The exploding seed heads of Himalayan balsam cause widespread environmental impact

Often called 'touch me not balsam' this highly invasive plant is becoming an environmental and commercial issue in many parts of the UK.

It’s one to watch!

Featured in this article:


  • Why Himalayan balsam spreads so quickly
  • How to identify it
  • Legal implications
  • Its environmental impact 
  • Increasing flood risk
  • How to control or remove Himalayan balsam

Each Himalayan balsam plant produces more than 2,500 seeds which can remain viable for up to 2 to 3 years and can be easily transported by water. When the seed pods mature they explode when touched, scattering the seeds as far as 7 metres away.

This causes widespread growth of Himalayan balsam infestations is hitting landowners and land managers hard. As more environmental trusts struggle to contain or remove the plant, tighter controls are required with effective removal methods being deployed to stop the rapid spread we're expecting to see this year due to the wetter climate.

What is Himalayan balsam and how did it get here?

Scientific name: Impatiens glandulifera also known under these common names: Himalayan balsam, Indian balsam, jewelweed, Policeman’s helmet. The genus name Impatiens, means “impatient”, and refers to its method of seed dispersal. The species name glandulifera comes from the Latin words glandis meaning ‘gland’, and ferre meaning ‘to bear’, referring to plant bearing glands.

A native of the temperate and humid areas of the Western Himalayas from Northern Pakistan to the East through Kashmir in North-West India, it was brought into Europe in the first half of the 19th century as ornamental and melliferous (honey producing) plant, when some of the plant’s seeds were sent to Kew Gardens (London) in 1839. By 1848 the plant had naturalized and now this species is distributed across most areas of the British Isles and is believed to be one of the most dangerous alien species.

Himalayan balsam is listed under Schedule 9 of the Wildlife and Countryside Act 1981 with respect to England and Wales. As such, it is an offence to plant or otherwise allow this species to grow in the wild and was included in Scotland by the end of 2011.

Identifying characteristics of Himalayan balsam

Himalayan balsam is the largest herbaceous plant in Europe which at shady spots can grow as tall as two and half meters tall. All seeds germinate early spring, their speciality is they can start their germination under water.

The life-cycle of Himalayan balsam looks like this:

  • Day 8: Seeds germinate
  • Day 12: the roots start to develop
  • Week 4: the leaves start to photosynthesize and emerge
  • Week 13: the flowers appear

Tall stems with matt darkish green finely serrated leaves, stout succulent hollow reddish translucent stems (up to 3 metres in height) and shallow roots.

What does it look like in the spring?

In the spring the stems are predominantly green and turn red as the year progresses and the elliptical leaves and side branches arise in whorls of 3-5 from the stem joints.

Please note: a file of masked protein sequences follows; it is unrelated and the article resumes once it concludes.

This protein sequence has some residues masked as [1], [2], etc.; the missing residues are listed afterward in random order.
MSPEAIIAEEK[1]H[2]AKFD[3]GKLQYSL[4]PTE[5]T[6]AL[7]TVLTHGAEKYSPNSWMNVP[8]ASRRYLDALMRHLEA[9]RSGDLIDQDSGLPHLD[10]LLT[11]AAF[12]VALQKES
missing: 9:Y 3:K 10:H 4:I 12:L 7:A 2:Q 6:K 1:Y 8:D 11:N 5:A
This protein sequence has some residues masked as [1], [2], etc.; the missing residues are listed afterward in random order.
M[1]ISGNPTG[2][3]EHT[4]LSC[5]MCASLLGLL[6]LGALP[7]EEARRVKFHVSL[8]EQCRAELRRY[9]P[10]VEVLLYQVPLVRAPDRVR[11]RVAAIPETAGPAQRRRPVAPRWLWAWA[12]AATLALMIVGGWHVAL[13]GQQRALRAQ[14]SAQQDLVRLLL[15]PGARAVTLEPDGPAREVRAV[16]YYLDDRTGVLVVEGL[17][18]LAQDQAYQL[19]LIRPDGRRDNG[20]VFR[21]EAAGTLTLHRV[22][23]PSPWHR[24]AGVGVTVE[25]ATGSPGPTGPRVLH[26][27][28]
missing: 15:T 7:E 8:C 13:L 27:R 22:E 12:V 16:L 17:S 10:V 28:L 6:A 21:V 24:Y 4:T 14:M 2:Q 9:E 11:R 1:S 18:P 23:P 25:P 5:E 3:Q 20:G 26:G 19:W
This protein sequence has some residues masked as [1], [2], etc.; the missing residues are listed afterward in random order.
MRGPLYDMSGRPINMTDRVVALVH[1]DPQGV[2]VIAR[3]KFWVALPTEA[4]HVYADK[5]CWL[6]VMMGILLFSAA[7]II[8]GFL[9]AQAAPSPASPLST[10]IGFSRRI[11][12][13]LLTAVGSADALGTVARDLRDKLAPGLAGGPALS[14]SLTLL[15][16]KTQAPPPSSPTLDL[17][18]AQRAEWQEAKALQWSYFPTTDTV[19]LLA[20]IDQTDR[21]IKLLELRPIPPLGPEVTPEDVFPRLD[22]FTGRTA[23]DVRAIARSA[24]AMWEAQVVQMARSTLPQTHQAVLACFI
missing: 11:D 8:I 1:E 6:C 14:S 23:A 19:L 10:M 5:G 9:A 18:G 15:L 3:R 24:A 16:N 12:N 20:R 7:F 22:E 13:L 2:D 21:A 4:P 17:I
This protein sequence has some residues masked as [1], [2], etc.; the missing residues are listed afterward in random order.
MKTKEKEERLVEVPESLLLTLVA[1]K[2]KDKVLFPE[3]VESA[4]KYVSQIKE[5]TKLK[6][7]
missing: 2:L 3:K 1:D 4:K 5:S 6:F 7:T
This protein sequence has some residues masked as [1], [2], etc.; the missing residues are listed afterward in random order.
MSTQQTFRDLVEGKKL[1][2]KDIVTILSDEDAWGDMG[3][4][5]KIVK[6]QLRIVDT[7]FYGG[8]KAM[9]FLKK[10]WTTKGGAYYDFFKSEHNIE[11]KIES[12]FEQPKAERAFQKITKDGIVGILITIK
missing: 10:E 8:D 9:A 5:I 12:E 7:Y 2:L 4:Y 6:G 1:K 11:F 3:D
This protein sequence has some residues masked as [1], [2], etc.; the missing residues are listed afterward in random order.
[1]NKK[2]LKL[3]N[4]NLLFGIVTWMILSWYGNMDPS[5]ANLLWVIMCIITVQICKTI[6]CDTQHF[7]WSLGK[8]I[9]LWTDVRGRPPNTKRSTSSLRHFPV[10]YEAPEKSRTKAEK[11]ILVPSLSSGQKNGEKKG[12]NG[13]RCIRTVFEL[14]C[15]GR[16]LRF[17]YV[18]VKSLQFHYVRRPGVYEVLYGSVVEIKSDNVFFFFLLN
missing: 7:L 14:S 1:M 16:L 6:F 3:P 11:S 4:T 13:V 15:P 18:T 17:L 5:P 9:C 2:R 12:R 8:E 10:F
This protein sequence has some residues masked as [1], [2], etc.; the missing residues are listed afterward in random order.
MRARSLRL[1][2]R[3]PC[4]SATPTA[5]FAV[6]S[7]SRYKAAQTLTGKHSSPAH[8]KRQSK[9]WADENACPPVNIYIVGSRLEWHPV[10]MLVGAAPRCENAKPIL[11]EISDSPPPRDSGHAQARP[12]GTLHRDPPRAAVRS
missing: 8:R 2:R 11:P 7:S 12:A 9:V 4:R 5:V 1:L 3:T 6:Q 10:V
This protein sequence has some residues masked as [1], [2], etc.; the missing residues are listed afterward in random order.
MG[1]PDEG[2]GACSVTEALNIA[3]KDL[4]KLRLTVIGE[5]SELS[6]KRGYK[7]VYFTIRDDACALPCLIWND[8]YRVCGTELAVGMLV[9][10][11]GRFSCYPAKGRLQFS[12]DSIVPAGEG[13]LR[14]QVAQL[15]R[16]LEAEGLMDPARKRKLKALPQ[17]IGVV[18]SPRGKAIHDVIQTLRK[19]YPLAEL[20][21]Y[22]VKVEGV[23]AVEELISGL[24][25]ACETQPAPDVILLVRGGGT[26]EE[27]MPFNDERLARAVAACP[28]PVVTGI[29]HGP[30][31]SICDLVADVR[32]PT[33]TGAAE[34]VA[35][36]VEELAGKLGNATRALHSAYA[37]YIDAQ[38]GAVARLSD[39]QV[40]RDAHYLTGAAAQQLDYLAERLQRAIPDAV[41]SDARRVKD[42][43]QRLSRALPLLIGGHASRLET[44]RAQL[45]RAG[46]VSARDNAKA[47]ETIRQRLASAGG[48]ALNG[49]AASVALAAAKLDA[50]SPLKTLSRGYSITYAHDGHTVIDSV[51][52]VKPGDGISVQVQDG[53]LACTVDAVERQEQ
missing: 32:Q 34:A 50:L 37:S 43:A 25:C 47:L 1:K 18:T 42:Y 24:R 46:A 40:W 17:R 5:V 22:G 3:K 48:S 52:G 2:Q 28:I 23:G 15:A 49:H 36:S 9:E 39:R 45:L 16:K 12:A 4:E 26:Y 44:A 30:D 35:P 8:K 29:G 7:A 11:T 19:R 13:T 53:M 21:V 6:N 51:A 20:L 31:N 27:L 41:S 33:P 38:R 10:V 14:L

Flowering is most intensive from July to August but it can begin in June and at the most shady habitats can lasts till end of October or beginning of November. The characteristic purplish-pink “Policemans helmet shaped” flowers start to appear in June. Each flower lasts for 2–3 days.

In the Winter months Himalayan balsam dies off leaving a “hay like mat” within the colonised area.

Legal implications

Himalayan balsam is listed under Schedule 9 of the Wildlife and Countryside Act 1981 with respect to England and Wales. As such, it is an offence to plant or otherwise allow this species to grow in the wild and was included in Scotland by the end of 2011.

Environmental impact

Due to its vigorous growth, Himalayan balsam soon dominates and suffocates all other plants within its vicinity. On riverbanks this can cause major problems of erosion. It is the tallest annual weed in Britain, growing to more than 3 metres in height. Colonisation of riparian areas can cause a deterioration of ecological status under the Water Framework Directive and the UK’s Biodiversity Action Plan lists the species as an invasive alien, so many areas have now introduced eradication policies.

Creating increased flood risk

With the increased flooding the UK has suffered recently we’ve seen a rise in balsam clusters in areas not previously associated with the plant. It thrives in moist soil hence it has colonised more of the UK’s riverbanks, creeping onto surrounding land. Not having an extensive root system that binds river banks together, and its ability to overtake perennial plants that do have root systems destablises our river banks and leads to flooding.

Seeds can float through flowing water and become attached to vehicles, clothing or footwear. This means that a single plant can have a significant impact on the surrounding habitat, causing an outbreak of Himalayan balsam within a time period of just one year.

Dominating behaviour

An absence of natural predators in the UK enables dense colonies of Himalayan balsam to quickly establish, leading to adverse effects which include:

  • Negative impact on invertebrate feeding groups, resulting in a decrease in spider, beetle and bug species.
  • Himalayan balsam produces a large amount of nectar, which attracts pollinating insects, possibly to the detriment of native flowering plants.

How to control or remove Himalayan balsam

There are 5 main methods we use to control Himalayan balsam, depending on the site of infestation:

  • Herbicide
  • Hand-pulling
  • Mechanical
  • Excavation
  • Biological treatment

Always consult an invasive plant expert to effectively control or eradicate Himalayan balsam.

Thi article was written and published by Japanese Knotweed Ltd & Environment Controls.

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